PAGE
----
"The magnitude of the lifespan diet-induced metabolic acidosis escalates progressively with advancing age probably due to the decline in kidney function occurring with aging. There is a gradual increase in blood hydrogen ion concentration in healthy humans from youth to old."

With all of the above in mind, the authors provide an overview of how the kidney responds to an acidic diet: "In response to the metabolic acidosis imposed by the acidogenic diet, the kidney implements adaptive processes aimed to restore the acid-base balance, including amplification of the urinary excretion of non-metabolizable ions, such as chloride, phosphate and sulfate, the conservation of metabolizable anions, such as citrate, and the activation of the urinary excretion of ammonium ions to expand both hydrogen ion and anion elimination."

In addition:

"In response to the diet-induced metabolic acidosis, the urinary excretion of anions such as sulfate, chloride, and phosphate increases and there is also urinary loss of calcium. "

The interrelationship between the body's efforts to deal with an acidic diet and other metabolic processes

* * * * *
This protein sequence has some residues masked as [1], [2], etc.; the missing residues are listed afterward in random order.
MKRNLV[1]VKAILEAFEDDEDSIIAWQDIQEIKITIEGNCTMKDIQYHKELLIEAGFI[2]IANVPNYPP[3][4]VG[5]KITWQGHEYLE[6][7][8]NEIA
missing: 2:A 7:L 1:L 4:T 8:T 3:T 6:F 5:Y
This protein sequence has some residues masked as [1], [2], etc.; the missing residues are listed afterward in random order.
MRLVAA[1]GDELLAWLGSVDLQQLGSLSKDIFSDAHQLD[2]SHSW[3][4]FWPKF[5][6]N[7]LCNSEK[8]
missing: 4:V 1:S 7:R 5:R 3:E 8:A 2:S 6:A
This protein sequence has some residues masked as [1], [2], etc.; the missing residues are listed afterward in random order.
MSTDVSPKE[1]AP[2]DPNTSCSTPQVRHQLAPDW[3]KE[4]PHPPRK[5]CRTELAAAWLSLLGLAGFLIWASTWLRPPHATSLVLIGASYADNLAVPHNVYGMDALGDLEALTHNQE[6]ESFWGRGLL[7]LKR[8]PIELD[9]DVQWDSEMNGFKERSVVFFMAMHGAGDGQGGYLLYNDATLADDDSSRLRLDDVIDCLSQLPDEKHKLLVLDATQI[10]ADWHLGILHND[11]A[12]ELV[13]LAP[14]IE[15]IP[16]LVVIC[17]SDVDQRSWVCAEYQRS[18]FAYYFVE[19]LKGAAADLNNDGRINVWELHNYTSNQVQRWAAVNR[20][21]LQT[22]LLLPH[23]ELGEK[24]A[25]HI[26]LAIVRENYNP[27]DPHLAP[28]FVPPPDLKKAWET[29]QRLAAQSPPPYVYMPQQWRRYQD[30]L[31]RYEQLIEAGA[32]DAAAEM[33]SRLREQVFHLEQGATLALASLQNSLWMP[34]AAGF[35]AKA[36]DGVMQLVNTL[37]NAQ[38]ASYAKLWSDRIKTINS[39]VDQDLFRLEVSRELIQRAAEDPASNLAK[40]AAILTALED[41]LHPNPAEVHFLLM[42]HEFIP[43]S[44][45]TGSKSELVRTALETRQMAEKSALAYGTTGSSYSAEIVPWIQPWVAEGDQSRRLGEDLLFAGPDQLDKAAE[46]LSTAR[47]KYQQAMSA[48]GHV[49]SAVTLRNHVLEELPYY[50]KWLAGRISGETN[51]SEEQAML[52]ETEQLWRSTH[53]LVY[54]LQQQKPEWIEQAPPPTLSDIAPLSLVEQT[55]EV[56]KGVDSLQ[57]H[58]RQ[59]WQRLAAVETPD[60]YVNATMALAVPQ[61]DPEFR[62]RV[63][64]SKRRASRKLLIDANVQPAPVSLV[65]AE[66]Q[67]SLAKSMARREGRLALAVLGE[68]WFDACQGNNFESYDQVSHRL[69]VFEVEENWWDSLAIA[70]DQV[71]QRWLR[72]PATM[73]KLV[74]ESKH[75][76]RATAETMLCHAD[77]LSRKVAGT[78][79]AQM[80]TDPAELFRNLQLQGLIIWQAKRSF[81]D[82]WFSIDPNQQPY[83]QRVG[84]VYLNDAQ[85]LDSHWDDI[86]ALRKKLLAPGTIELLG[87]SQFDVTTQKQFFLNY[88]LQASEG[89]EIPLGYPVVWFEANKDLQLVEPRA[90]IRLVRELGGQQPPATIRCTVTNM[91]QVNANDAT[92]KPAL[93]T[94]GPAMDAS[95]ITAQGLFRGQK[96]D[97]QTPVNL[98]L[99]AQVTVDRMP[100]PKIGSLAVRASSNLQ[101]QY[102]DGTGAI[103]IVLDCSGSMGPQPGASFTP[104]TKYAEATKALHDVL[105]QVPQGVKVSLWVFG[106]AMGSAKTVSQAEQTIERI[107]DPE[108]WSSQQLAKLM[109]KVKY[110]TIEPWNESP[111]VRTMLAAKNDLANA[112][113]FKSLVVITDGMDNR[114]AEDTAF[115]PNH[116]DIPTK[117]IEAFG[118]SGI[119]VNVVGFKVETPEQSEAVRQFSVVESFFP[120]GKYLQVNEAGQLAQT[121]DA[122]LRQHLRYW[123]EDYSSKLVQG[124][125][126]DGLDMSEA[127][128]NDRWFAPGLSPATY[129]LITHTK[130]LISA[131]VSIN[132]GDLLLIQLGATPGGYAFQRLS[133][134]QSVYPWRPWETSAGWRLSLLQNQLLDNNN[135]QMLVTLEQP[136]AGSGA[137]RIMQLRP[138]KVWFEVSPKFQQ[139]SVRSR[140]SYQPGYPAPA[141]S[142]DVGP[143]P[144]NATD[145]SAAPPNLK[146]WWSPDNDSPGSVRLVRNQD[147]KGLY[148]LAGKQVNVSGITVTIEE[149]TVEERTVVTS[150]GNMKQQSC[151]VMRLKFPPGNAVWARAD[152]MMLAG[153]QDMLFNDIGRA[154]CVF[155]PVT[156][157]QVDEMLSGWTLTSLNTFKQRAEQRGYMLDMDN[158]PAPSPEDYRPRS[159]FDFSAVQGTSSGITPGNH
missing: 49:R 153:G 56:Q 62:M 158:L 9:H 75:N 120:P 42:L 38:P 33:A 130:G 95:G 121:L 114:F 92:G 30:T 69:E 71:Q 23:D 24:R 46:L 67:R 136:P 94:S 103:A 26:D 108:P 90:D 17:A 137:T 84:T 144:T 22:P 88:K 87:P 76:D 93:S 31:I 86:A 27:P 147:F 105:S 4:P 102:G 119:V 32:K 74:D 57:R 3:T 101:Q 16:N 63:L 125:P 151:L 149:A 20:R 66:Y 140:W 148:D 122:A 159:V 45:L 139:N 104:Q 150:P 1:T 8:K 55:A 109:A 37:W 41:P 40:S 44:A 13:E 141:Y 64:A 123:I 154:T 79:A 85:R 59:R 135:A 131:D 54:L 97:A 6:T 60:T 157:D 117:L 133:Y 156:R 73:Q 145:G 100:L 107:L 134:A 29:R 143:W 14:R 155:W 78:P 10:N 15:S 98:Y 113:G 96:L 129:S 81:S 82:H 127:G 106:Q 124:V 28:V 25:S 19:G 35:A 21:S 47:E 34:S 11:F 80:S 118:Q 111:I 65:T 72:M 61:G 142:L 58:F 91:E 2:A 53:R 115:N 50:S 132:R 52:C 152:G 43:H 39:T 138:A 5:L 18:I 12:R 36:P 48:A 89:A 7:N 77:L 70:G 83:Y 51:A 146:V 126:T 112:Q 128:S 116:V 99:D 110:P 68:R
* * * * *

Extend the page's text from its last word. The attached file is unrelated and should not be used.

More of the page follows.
As we all are beginning to realize, in a world where chronic illness is becoming increasingly complex, optimal treatment of chief complaints in chronically ill patients requires that we abandon our traditional ways of addressing metabolic imbalances where we largely considered them in isolation, focusing purely on alkalizing or restoring glycemic imbalance or detoxifying, etc. Instead we must realize that all metabolic processes are interactive in ways that are sometimes difficult to comprehend. Nevertheless, even though we may not understand all the interactions, I feel it is important to at least recognize their existence and do our best to address all metabolic issues that may be present in any one chronically ill patient. With this thought in mind, please consider the following quote that addresses acid-forming elements in the diet and their interaction with insulin metabolism:

"The urinary excretion of sulfate correlates strongly and directly with animal protein content, being higher in individuals consuming animal protein-based diets than in subjects on vegetarian diets. Urinary sulfate excretion is inversely correlated with urine pH and has been found significantly greater in insulin resistant subjects compared to persons with normal insulin sensitivity in univariate analysis of a cross-sectional study of healthy subjects, suggesting a link between animal dietary protein, endogenous acid production and insulin resistance."

In part II of this commentary on chronic, low-grade metabolic acidosis, I will continue my review of this outstanding paper on the subject by Adeva and Souto, presenting still more interesting and sometimes overlooked interrelationships between acid/alkaline physiology and key metabolic pathways that are often functioning suboptimally in our chronically ill patients.

by: Jeffrey Moss, DDS, CNS, DACBN
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Author:Moss, Jeffrey
Publication:Original Internist
Date:Sep 1, 2016